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Mathematical and conceptual prerequisites of thermodynamics

  1. Sep 5, 2008 #1
    I'm a biochemistry major entering my junior year. After completing the requisite general physics course, I found that I quite enjoyed it and I wanted to take more advanced physics classes. I've set aside my junior year to take math classes necessary to be competent when I take my university's thermodynamics sequence.

    So my question is, what mathematics tools do I need to be competent in, as well as what foundational concepts are needed before entering a thermodynamics course?
     
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  3. Sep 5, 2008 #2

    Andy Resnick

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    The mathematics of thermodynamics isn't much more than differential calculus and algebra. Thermodynamics has a notoriously poor mathematical structure, which can cause students to get confused.

    For an introductory thermodynamics course, there are not too many difficult concepts, besides entropy. As a biochemistry major, you may have encountered the free energy already; if so, you are further along than many of the physics students.

    Fermi's book "thermodynamics" is a great introduction- and it's a Dover book, nice n' cheap. Also hit the school library for a intro the thermo book and browse through it.
     
  4. Sep 6, 2008 #3
    It's better to study statistical physics which includes thermodynamics. The book by F. Reif, URL="http://www.amazon.com/Fundamentals-Statistical-Thermal-Physics-McGraw-Hill/dp/0070518009"]see here[/URL] treats this subject in this way. It starts with statistical physics and thermodynamics is treated later on in the book as soon as the funbdamental concepts like entropy and temperature are defined. That's the most natural way to explain it.
     
  5. Sep 8, 2008 #4
    Thanks for the replies. I took a look at the Reif book when I was in the library. Would you consider it useful to either take an appropriate statistics/probability class or get a book and study it on my own? If so, is there a classic text for this purpose?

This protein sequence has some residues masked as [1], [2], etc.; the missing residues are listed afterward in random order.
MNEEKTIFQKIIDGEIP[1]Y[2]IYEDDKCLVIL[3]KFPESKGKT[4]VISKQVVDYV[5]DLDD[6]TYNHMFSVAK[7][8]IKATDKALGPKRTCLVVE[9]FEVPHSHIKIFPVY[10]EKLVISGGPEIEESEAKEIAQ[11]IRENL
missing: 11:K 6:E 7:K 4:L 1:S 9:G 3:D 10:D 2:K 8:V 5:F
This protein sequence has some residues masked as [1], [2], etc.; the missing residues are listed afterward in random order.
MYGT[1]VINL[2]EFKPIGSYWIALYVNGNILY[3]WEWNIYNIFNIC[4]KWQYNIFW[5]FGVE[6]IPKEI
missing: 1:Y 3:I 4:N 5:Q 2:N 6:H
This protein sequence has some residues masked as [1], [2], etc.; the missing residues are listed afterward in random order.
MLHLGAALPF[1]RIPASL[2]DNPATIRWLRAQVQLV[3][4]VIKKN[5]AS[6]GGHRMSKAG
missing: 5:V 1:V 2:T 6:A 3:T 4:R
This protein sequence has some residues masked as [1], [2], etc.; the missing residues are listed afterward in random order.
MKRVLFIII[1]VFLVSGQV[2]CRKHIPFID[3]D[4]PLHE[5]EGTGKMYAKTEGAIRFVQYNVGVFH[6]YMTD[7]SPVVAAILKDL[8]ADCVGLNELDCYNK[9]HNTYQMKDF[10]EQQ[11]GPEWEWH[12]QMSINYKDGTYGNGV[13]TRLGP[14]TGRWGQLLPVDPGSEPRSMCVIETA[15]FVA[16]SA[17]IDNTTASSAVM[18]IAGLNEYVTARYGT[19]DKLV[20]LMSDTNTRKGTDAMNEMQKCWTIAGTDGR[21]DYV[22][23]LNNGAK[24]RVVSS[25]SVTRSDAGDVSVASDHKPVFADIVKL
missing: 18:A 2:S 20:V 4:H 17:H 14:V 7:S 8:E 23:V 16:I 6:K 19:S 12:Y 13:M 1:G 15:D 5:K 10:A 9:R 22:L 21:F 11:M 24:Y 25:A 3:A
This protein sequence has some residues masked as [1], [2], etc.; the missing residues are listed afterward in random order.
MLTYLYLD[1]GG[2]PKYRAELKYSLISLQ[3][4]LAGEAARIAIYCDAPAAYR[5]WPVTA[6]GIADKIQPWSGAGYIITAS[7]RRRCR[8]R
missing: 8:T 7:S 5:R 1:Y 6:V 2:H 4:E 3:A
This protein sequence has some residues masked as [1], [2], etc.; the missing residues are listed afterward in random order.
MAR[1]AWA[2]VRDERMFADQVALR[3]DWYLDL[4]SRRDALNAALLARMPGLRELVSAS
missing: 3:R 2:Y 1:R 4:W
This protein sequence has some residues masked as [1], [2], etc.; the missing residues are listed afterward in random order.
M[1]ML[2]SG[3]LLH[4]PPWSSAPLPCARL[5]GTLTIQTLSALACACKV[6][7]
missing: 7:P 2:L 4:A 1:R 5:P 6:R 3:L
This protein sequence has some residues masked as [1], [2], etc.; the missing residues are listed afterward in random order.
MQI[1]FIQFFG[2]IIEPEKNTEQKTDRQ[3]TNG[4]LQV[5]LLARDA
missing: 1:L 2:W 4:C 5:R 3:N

6. Sep 9, 2008 #5

    atyy

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    I agree with Andy Renick that elementary calculus is essentially all you need. Also I don't think you need to do statistics and probability separately. I think the only important idea from multivariable calculus that you need is that in general, the integral of a function is path dependent, and only certain functions have integrals that are path independent. In thermodynamics, the former correspond to processes like heating and doing work. The latter correspond to variables describing the state of the system such as energy and entropy.

    I agree with Count Iblis that statistical physics is easier, and Reif is one of my favourite books. It's also good to learn thermodynamics the classical way, just to have another approach. I did find this material difficult until I learnt statistical physics, but the logic of thermodynamics is beautiful. Our text was Castellan, which I think is clearly written.

    Eric Poisson has good notes for thermodynamics as well as statistical physics:
    http://www.physics.uoguelph.ca/~poisson/research/notes.html

    I also like Mehran Kardar's notes 8.333 notes very much, which are useful if one has read stuff at the level of Reif:
    http://ocw.mit.edu/OcwWeb/Physics/index.htm
     
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